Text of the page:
Masdar and Iraq agree to implement first phase of 2GW project

The clean energy company will develop five solar power stations across the country that will generate 1GW of energy

Masdar, a subsidiary of Mubadala Investment Company, and Iraq’s Ministry of Electricity and National Investment Commission signed an agreement on Wednesday that implements the first phase of solar projects that will boost the country's goal of generating 20-25 per cent of its energy from renewables, equivalent to 10-12 gigawatts by 2030.

The agreement, a sign of strengthening ties with the UAE under the government of Iraqi Prime Minister Mustafa Al Kadhimi, will build power stations in five locations across Iraq that will generate 1GW. The second phase of the agreement will add another 1GW of capacity.

As part of the first phase, Masdar will develop photovoltaic projects with a capacity of 450 megawatts in the Dhi Qar governate in southern Iraq; a 100MW and a 250 MW plant in Ramadi in the central part of the country; a 100MW plant in Mosul in the north, and a 100 MW plant in Amarah in the southeast.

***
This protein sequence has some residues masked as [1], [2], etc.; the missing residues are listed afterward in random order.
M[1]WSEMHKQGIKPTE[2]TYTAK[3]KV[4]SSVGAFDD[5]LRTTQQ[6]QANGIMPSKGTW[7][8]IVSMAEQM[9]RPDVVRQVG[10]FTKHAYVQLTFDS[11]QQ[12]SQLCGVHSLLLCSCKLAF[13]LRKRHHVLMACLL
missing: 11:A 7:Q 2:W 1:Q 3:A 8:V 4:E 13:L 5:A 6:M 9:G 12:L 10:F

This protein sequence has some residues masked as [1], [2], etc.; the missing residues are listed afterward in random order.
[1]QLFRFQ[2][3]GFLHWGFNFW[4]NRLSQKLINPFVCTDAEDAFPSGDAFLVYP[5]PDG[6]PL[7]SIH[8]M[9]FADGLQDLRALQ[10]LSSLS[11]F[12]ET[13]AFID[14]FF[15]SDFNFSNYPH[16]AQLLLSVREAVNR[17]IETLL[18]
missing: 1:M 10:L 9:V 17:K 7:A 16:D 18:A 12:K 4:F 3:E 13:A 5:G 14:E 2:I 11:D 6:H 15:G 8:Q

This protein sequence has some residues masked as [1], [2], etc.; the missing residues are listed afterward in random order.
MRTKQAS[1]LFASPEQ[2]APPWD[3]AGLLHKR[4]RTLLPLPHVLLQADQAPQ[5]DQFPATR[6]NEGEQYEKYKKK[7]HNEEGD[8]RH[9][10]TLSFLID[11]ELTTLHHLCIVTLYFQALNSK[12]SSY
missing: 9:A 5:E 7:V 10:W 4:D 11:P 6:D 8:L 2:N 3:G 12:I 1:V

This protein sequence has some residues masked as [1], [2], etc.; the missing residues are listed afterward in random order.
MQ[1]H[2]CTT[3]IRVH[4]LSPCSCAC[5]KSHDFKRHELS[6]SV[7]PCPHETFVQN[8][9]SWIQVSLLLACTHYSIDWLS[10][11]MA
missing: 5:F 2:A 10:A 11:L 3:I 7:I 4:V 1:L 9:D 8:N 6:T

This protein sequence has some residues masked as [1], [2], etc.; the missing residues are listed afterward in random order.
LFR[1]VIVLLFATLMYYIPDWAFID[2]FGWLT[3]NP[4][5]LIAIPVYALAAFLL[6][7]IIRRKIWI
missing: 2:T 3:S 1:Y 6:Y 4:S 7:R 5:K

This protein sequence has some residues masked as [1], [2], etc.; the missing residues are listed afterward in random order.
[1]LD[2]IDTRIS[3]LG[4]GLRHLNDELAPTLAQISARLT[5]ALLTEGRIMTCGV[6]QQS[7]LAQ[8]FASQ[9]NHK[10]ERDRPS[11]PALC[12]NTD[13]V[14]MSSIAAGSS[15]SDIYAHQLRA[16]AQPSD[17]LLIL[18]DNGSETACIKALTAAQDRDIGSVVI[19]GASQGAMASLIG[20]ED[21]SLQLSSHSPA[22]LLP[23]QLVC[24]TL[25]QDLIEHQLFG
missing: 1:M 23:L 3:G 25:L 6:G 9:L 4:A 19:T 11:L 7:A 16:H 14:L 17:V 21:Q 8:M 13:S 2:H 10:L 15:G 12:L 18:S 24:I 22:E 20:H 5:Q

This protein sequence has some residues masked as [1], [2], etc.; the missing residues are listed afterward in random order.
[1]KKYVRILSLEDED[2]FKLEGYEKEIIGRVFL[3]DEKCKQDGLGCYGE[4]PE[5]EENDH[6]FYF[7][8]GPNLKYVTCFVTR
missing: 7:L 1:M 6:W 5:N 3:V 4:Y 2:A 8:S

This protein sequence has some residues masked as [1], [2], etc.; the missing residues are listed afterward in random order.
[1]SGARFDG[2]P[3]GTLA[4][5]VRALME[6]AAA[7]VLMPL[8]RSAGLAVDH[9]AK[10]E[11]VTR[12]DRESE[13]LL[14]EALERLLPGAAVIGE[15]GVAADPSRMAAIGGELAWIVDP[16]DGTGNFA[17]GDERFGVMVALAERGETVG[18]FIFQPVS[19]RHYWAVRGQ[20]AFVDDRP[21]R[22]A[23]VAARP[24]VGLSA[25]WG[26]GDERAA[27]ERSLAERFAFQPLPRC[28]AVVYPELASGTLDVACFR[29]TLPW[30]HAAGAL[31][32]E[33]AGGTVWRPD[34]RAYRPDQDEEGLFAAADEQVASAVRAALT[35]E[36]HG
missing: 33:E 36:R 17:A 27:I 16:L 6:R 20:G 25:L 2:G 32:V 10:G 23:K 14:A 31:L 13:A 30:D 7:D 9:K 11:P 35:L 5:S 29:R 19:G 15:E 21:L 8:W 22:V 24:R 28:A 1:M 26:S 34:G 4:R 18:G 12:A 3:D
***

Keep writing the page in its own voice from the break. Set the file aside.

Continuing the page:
The agreement was concluded in Baghdad in the presence of Mr Al Kadhimi, Suhail Al Mazroui, the UAE's minister of energy and infrastructure, Ihsan Ismaael, Iraq's oil minister and Adel Karim, Iraq's minister of electricity. Salem Issa Qattam Al Zaabi, the UAE ambassador to Iraq, Mohamed Jameel Al Ramahi, the chief executive of Masdar, were also present. The agreement was signed by Suha Al Najjar, president of Iraq's National Investment Commission, Maha Hamoudi Abdul-Jabbar, the director general of the investments and contracts department at the ministry of electricity, and Mr Al Ramahi of Masdar.

“This agreement represents an important step forward in relations between the UAE and Iraq and will support Iraq’s efforts to achieve its clean energy and climate change goals," Mr Al Mazroui said. “Through this milestone agreement, we look forward to exploring similar such opportunities in the region, and to consolidate our partnership with our brothers in Iraq in order to ensure a more sustainable future for the region."

Masdar chief executive Mr Al Ramahi said the agreement will facilitate knowledge exchange between the two countries who share a common goal to diversify the energy mix and to take a lead on climate action.